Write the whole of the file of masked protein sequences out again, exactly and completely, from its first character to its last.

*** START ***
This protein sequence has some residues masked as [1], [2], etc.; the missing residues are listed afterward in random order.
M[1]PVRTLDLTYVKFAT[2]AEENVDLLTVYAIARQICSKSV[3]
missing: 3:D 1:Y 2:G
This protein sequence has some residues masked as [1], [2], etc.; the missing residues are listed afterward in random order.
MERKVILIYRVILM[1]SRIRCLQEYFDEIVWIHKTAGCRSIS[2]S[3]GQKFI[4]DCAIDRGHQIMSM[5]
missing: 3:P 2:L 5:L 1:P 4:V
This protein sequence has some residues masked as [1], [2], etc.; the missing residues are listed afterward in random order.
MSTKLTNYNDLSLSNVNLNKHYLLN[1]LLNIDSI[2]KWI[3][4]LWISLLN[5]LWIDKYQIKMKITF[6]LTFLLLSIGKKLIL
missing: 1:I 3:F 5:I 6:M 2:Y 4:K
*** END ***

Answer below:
This protein sequence has some residues masked as [1], [2], etc.; the missing residues are listed afterward in random order.
M[1]PVRTLDLTYVKFAT[2]AEENVDLLTVYAIARQICSKSV[3]
missing: 3:D 1:Y 2:G
This protein sequence has some residues masked as [1], [2], etc.; the missing residues are listed afterward in random order.
MERKVILIYRVILM[1]SRIRCLQEYFDEIVWIHKTAGCRSIS[2]S[3]GQKFI[4]DCAIDRGHQIMSM[5]
missing: 3:P 2:L 5:L 1:P 4:V
This protein sequence has some residues masked as [1], [2], etc.; the missing residues are listed afterward in random order.
MSTKLTNYNDLSLSNVNLNKHYLLN[1]LLNIDSI[2]KWI[3][4]LWISLLN[5]LWIDKYQIKMKITF[6]LTFLLLSIGKKLIL
missing: 1:I 3:F 5:I 6:M 2:Y 4:K